Skip to main content

Verified by Psychology Today

Personality

Imposter Syndrome Preys on Personality Type, Not Gender

Why successful, confident individuals tend to still feel inferior or incapable.

Key points

  • While it's accepted that imposter syndrome affects women more than men, this may not be the case.
  • There are a few traits that seem highly associated with imposter syndrome: success, outward confidence, and high expectations of themselves.
  • Inside, negative self-talk results in these same people struggling to parse other people's actions, words, and body language.

Over the years, I have worked with many clients that struggle with the thinking patterns and anxieties associated with imposter syndrome. I have never viewed it as something that primarily affects females, simply because it has been evenly distributed amongst my clients, regardless of their age or gender.

Perhaps a reason why women in corporate America are more so associated with imposter syndrome is due to the male-dominated structural and cultural framework that the majority of businesses and institutions embody. The foundations created are conducive to how men operate, lead, communicate, and ultimately define success. This phenomenon leaves women in an interesting position: do they conform? Or do they remain driven and operate authentically? Women run the risk of being viewed as threats. Some will be too accommodating, be taken advantage of, and unfortunately have to compromise certain values or neglect other roles they wish to nurture. The psychological toll that it requires to navigate such systems can be mentally exhausting and confusing and can lead to self-doubt.

If imposter syndrome is not something associated with women, what type of individual does it typically affect? All of my clients who battle with imposter syndrome have perfectionistic personality types and seek high levels of affirmation. There is also a rigidity interwoven in how these individuals operate and how they process information. Tasks, obstacles, and interactions are viewed through a pass/fail lens, or by using an "all or nothing" mentality.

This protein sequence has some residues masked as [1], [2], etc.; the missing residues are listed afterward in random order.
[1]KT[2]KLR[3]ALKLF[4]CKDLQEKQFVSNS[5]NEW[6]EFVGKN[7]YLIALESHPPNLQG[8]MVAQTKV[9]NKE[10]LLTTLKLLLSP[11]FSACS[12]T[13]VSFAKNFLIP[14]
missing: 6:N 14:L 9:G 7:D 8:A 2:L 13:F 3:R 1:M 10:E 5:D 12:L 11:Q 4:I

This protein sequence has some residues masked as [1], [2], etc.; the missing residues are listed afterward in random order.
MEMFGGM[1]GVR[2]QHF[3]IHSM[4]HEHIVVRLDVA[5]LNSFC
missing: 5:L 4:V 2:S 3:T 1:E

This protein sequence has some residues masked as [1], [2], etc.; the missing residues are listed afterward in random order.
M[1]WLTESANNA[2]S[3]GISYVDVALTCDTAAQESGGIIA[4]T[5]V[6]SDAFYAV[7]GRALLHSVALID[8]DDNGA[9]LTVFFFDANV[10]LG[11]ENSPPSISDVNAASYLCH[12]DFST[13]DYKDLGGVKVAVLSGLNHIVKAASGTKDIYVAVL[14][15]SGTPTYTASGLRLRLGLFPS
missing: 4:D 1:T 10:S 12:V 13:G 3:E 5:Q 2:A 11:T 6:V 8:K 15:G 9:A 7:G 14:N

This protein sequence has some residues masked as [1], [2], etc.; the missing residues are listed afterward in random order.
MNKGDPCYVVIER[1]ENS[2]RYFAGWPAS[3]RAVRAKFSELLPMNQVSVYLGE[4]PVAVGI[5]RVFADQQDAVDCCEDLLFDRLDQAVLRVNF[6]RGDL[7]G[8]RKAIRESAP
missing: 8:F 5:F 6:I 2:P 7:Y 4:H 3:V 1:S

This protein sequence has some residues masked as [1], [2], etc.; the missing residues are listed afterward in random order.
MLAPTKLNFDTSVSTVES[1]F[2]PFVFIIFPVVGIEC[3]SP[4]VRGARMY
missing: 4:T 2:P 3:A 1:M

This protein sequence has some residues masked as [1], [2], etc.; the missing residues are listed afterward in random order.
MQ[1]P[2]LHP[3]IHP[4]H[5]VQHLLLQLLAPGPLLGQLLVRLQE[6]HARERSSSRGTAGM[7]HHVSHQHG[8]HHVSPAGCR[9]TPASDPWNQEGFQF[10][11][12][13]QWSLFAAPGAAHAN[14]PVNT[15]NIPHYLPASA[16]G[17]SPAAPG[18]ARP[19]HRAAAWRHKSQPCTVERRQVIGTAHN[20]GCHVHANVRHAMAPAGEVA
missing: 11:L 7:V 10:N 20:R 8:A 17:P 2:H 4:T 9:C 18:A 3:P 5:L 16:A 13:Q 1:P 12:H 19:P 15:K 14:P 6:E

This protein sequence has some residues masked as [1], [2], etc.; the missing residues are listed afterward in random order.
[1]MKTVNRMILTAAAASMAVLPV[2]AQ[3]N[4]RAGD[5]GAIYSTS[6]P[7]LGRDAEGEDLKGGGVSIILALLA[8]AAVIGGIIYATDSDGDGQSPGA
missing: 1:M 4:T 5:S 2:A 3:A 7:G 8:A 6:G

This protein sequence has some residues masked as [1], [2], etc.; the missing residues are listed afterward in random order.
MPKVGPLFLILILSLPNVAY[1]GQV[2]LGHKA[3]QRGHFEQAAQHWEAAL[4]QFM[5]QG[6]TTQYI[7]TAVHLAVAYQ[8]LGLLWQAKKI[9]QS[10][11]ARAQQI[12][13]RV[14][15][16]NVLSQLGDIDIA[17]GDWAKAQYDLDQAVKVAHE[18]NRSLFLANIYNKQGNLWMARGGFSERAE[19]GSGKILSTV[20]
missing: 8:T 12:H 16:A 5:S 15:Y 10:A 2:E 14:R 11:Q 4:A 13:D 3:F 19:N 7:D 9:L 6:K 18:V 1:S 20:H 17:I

Many of these individuals are elite athletes who have reached tremendous levels of success both physically and mentally. Some are CEOs or in other leadership positions that are highly associated with success in our society. Others are juggling several roles and are stretched thin by the expectations they create for themselves. They walk tall, radiate confidence, and typically take good care of themselves. These individuals are humble and seem to be calculated with how they share their successes. They appear to have it all together and are very particular about who they are vulnerable with. There seems to be an element of distrust or lack of faith in others’ abilities to effectively listen or respond with worthwhile feedback. So oftentimes they redirect conversations and feel more comfortable with playing the role of the listener or the advisor.

Their standards are high, and when someone introduces an obstacle, they typically accept it without hesitation. They rise to the challenge and are fueled by others' doubts, especially when they are verbalized directly at them. If and when they are giving critical feedback, they will more than likely counter it and then view it as a means to motivate. The source that feeds the self-doubt and fear of not being good enough is internally rooted. Their negative self-talk generates anxiety and insecurities that results in a heightened sensitivity about what others might think about them. They become more attuned to others’ nonverbal communication. Assumptions are now being made. It is these assumptions that perpetuate the negative thinking patterns, futuristic thinking, and anxiety that eventually leads to self-sabotage.

One way to avoid making assumptions is to simply pause and get more information. Assumptions are dangerous because they have negativity associated with them and tend to falsely divide ownership. Begin by assessing whether or not it is appropriate to ask questions in order to gather more information or to pause and wait for the information to naturally come to you. Those who suffer from imposter syndrome tend to operate with a sense of urgency and detest the unknown or unpredictable. These individuals have strong morals and can impulsively initiate inappropriate conversations in order to seek validation from others as a means to tie up any loose ends. This typically does not end well. The need to control or gain closure only ignites anxiety and can lead to impulsive decisions that again, don’t soothe, but sabotage.

Understanding these tendencies and patterns is imperative for growth. Beginning to operate with the mentality that we can’t control or predict everything is key. Moving away from the pass/fail mentality and increasing our internal validation will build confidence and the ability to create realistic, empowering expectations. It is the fear of exposure, failure, and vulnerability that perpetuates the doubt and the anxiety. People are not thinking about you as much as you think they are. It is helpful to consistently remind yourself to embrace the process and journey that life has in store for you. Remember that the risks, the tumbles, and the hurdles are the things that generate the most growth.

advertisement